• 4.
    Axelsson, Lars
    et al.
    Kristianstad University, Department of Health Sciences.
    Brorsson, A.
    Håkansson, A.
    Ejlertsson, Göran
    Kristianstad University, School of Health and Society, Avdelningen för Hälsovetenskap. Kristianstad University, Forskningsmiljön Människa - Hälsa - Samhälle (MHS).
    Variations in perception of unemployment and actions as unemployed: interviews with sixteen young adultsArticle in journal (Refereed)
  • 5.
    Axelsson, Lars
    et al.
    Kristianstad University, Department of Health Sciences.
    Ejlertsson, Göran
    Kristianstad University, School of Health and Society, Avdelningen för Hälsovetenskap. Kristianstad University, Forskningsmiljön Människa - Hälsa - Samhälle (MHS).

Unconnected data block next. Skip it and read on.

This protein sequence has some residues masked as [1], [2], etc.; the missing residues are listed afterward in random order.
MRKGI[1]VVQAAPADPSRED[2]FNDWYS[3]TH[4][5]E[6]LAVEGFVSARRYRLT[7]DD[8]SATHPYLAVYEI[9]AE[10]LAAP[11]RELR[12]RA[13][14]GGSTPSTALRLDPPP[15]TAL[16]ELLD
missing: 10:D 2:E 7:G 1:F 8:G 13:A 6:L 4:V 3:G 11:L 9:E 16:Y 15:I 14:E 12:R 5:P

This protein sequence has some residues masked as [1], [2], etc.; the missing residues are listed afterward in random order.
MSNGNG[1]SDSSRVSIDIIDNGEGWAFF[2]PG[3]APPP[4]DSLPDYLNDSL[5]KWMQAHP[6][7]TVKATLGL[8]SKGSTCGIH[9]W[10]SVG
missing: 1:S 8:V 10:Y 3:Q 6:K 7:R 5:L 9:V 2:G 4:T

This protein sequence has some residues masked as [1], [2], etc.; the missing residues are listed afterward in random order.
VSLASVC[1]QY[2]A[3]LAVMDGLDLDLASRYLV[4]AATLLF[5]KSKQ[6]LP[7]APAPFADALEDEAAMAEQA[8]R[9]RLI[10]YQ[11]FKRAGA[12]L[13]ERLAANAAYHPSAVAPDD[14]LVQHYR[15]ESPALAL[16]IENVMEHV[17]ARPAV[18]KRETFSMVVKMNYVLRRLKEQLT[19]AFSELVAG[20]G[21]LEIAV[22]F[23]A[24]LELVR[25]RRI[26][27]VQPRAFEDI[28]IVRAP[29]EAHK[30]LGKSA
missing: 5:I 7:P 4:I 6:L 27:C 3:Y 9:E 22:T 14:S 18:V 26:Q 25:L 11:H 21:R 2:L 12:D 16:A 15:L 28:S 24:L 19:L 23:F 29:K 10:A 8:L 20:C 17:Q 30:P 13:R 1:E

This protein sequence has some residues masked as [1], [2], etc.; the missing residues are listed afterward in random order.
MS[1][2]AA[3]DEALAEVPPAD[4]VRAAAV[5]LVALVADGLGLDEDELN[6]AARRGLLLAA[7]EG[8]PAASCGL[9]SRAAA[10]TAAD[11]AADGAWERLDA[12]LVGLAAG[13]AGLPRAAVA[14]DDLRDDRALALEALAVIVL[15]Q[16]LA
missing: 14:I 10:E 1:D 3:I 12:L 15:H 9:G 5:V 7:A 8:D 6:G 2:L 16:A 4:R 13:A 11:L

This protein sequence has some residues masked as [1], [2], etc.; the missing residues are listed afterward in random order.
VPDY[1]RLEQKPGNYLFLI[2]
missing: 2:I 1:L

Self-reported health, self-esteem and social support among young unemployed people: a population-based study2002In: International Journal of Social Welfare, ISSN 1369-6866, E-ISSN 1468-2397, Vol. 11, no 2, p. 111-119Article in journal (Refereed)
    Abstract [en]

    A population-based study was performed in southern Sweden in the autumn of 1998. The aim was to study connections between self-reported health, self-esteem and social support among unemployed (≥ three months) young people. The sample consisted of 264 unemployed individuals aged 20–25 years, and 528 individuals of the same age, randomly selected from the population register and not registered as unemployed. The response rate was 72%. Defined by means of factor analysis, mental health consisted of the symptoms tearfulness, dysphoria, sleeping disturbance, restlessness, general fatigue and irritability. The unemployed had more mental health problems than young people who were working or studying. Restlessness and dysphoria were significantly over-represented in the unemployed among both sexes. However, good social support seemed to predict mental health. Support from parents was most important, particularly in males. Those with low self-esteem and poor parental support were especially vulnerable.